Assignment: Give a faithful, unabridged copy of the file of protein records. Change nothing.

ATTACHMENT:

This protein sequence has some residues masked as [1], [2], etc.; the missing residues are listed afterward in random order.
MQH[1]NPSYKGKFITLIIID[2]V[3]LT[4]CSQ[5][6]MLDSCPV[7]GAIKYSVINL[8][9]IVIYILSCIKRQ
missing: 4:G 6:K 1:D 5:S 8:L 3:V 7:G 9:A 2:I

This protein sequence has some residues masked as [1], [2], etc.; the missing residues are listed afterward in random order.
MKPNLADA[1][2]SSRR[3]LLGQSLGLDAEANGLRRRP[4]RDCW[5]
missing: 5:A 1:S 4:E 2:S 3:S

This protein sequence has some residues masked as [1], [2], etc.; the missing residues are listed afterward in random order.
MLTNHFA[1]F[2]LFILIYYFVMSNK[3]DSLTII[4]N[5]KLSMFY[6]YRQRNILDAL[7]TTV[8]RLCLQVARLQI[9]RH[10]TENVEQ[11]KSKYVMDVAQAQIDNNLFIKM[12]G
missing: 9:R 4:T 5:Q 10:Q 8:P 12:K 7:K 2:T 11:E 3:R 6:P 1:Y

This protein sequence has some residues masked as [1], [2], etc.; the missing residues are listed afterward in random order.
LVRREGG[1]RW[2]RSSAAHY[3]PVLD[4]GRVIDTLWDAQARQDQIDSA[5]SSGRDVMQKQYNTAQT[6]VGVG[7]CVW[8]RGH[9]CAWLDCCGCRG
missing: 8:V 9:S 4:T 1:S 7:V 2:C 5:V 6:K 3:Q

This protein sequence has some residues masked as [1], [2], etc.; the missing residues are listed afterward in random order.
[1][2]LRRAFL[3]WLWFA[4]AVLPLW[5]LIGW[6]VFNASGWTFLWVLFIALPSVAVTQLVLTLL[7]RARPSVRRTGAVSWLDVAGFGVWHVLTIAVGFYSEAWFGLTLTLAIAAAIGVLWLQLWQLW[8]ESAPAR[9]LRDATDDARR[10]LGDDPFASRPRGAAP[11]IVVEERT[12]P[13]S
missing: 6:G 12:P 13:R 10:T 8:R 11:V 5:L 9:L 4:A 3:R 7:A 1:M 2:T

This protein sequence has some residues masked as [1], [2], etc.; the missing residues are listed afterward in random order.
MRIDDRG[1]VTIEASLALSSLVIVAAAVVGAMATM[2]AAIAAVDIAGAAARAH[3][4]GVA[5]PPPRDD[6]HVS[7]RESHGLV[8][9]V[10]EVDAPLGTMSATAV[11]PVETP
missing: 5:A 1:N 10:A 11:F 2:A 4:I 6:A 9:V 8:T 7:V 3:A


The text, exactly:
This protein sequence has some residues masked as [1], [2], etc.; the missing residues are listed afterward in random order.
MQH[1]NPSYKGKFITLIIID[2]V[3]LT[4]CSQ[5][6]MLDSCPV[7]GAIKYSVINL[8][9]IVIYILSCIKRQ
missing: 4:G 6:K 1:D 5:S 8:L 3:V 7:G 9:A 2:I

This protein sequence has some residues masked as [1], [2], etc.; the missing residues are listed afterward in random order.
MKPNLADA[1][2]SSRR[3]LLGQSLGLDAEANGLRRRP[4]RDCW[5]
missing: 5:A 1:S 4:E 2:S 3:S

This protein sequence has some residues masked as [1], [2], etc.; the missing residues are listed afterward in random order.
MLTNHFA[1]F[2]LFILIYYFVMSNK[3]DSLTII[4]N[5]KLSMFY[6]YRQRNILDAL[7]TTV[8]RLCLQVARLQI[9]RH[10]TENVEQ[11]KSKYVMDVAQAQIDNNLFIKM[12]G
missing: 9:R 4:T 5:Q 10:Q 8:P 12:K 7:K 2:T 11:E 3:R 6:P 1:Y

This protein sequence has some residues masked as [1], [2], etc.; the missing residues are listed afterward in random order.
LVRREGG[1]RW[2]RSSAAHY[3]PVLD[4]GRVIDTLWDAQARQDQIDSA[5]SSGRDVMQKQYNTAQT[6]VGVG[7]CVW[8]RGH[9]CAWLDCCGCRG
missing: 8:V 9:S 4:T 1:S 7:V 2:C 5:V 6:K 3:Q

This protein sequence has some residues masked as [1], [2], etc.; the missing residues are listed afterward in random order.
[1][2]LRRAFL[3]WLWFA[4]AVLPLW[5]LIGW[6]VFNASGWTFLWVLFIALPSVAVTQLVLTLL[7]RARPSVRRTGAVSWLDVAGFGVWHVLTIAVGFYSEAWFGLTLTLAIAAAIGVLWLQLWQLW[8]ESAPAR[9]LRDATDDARR[10]LGDDPFASRPRGAAP[11]IVVEERT[12]P[13]S
missing: 6:G 12:P 13:R 10:T 8:R 11:V 5:L 9:L 4:A 3:R 7:A 1:M 2:T

This protein sequence has some residues masked as [1], [2], etc.; the missing residues are listed afterward in random order.
MRIDDRG[1]VTIEASLALSSLVIVAAAVVGAMATM[2]AAIAAVDIAGAAARAH[3][4]GVA[5]PPPRDD[6]HVS[7]RESHGLV[8][9]V[10]EVDAPLGTMSATAV[11]PVETP
missing: 5:A 1:N 10:A 11:F 2:A 4:I 6:A 9:V 8:T 7:V 3:A